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Audio-Technica ATM250DE

Kick Drum Microphone
By Hugh Robjohns

This 'two-in-one' kick-drum mic aims to offer all the benefits of multi-miking techniques, but without the risk of phase problems.

Audio-Technica ATM250DE

Getting a good kick-drum sound is often quite a challenge, and achieving the ideal balance between the attack of the beater and the ringing of the shell can be too much for one microphone. As a result, it is not unusual to see two different microphones being employed, typically a moving-coil mic to deliver a slightly dynamically compressed sound that accentuates the beater transient, and an electrostatic mic to capture the body resonances.

However, if these two microphones are not placed precisely, the small time-of-arrival differences of the wavefronts arriving at the two mics can cause unwanted coloration when their outputs are combined.

Phase Value

Audio-Technica came up with a very practical solution to the problem in the form of the AE2500 dual-element kick-drum microphone, which I reviewed in Sound On Sound in December 2003 (/sos/dec03/articles/atae2500.htm). This Artist Elite Series microphone incorporates separate dynamic and electret capsules, both carefully aligned within a shared microphone body to ensure phase coherence between the two individual outputs. I was so impressed with that mic's performance that I bought the review model and use it often.

The same basic design has now been made more affordable, in the form of the ATM250DE microphone, which is part of Audio-Technica's more cost-effective Artist Series. A word of warning, though: the ATM250DE should not be confused with the similarly named and styled ATM250 model in the same range. The latter is a single-capsule dynamic mic that is also intended for kick-drum applications (as well as other loud instruments). The two differ visually in that the DE version has a taller, more extended grille.

The ATM250DE is quite a solid little mic, weighing 320g and measuring 144 x 55mm. The black metal body is dwarfed by the large multi-layer black grille, but it is large enough to accommodate a pair of recessed slide switches on the rear, to provide an 80Hz high-pass filter and 10dB pre-attenuation for the electret capsule.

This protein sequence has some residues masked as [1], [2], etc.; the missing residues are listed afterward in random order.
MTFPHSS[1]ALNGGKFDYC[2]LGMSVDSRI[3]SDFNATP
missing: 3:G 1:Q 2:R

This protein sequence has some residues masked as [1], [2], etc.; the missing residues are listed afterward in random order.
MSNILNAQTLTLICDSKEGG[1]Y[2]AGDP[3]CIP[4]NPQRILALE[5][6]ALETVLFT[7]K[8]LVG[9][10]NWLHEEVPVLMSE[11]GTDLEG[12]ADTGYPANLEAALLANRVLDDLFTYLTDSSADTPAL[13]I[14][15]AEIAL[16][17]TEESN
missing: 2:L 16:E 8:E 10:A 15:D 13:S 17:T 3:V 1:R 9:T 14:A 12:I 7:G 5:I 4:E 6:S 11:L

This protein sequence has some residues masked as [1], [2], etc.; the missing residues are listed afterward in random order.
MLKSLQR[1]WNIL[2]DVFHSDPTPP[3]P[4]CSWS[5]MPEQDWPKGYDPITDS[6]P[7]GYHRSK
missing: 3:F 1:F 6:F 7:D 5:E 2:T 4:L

Getting Technical

Here you can see the moving-coil capsule (top) and the electret capsule (bottom), arranged so that they pick up sound at the same time, thereby avoiding phase cancellations.Here you can see the moving-coil capsule (top) and the electret capsule (bottom), arranged so that they pick up sound at the same time, thereby avoiding phase cancellations.

The ATM250DE represents a saving of about 40 percent compared with the price of the AE2500, and while the technical specifications are slightly inferior to those of the AE2500, there's not much in it. Getting picky, the electret capsule is about 2dB noisier, but the sensitivity is also a couple of decibels higher, which more or less cancels that out in typical applications! The actual sensitivities are 3.5mV/Pa for the electret and 2.2mV/Pa for the dynamic — meaning that the electret is about 4dB hotter than the dynamic in normal use, and 6dB quieter if the pad is switched in. The maximum sound pressure level that the electret can cope with is a very healthy 148dB SPL for one percent THD (158dB SPL if the pad is engaged), and the dynamic capsule will easily match that.

The polar responses of the two capsules are nominally cardioid for the electret and hypercardioid for the dynamic. The dynamic capsule's output certainly sounds rather tighter at the sides and rear compared to the electret's output. In terms of the frequency response, the dynamic element has been 'shaped' to suit kick drums, while the electret element is fairly neutral. Both elements show slight presence peaks around the 4kHz region, but whereas this amounts to about 5dB in the dynamic capsule, the electret's peak is a far more subtle 2dB. The bottom end of the dynamic also has a broad peak centred around 90Hz, with a 'hollowing' in the response between this and the upper peak, giving an overall 'smiley' shape to emphasise the thud and click of a typical kick drum. The electret capsule's LF response is slightly subdued below 200Hz, falling to about -5dB at 50Hz, although the slope can be increased dramatically to reduce unwanted subsonics, if required, with the built-in, switchable, 80Hz high-pass filter.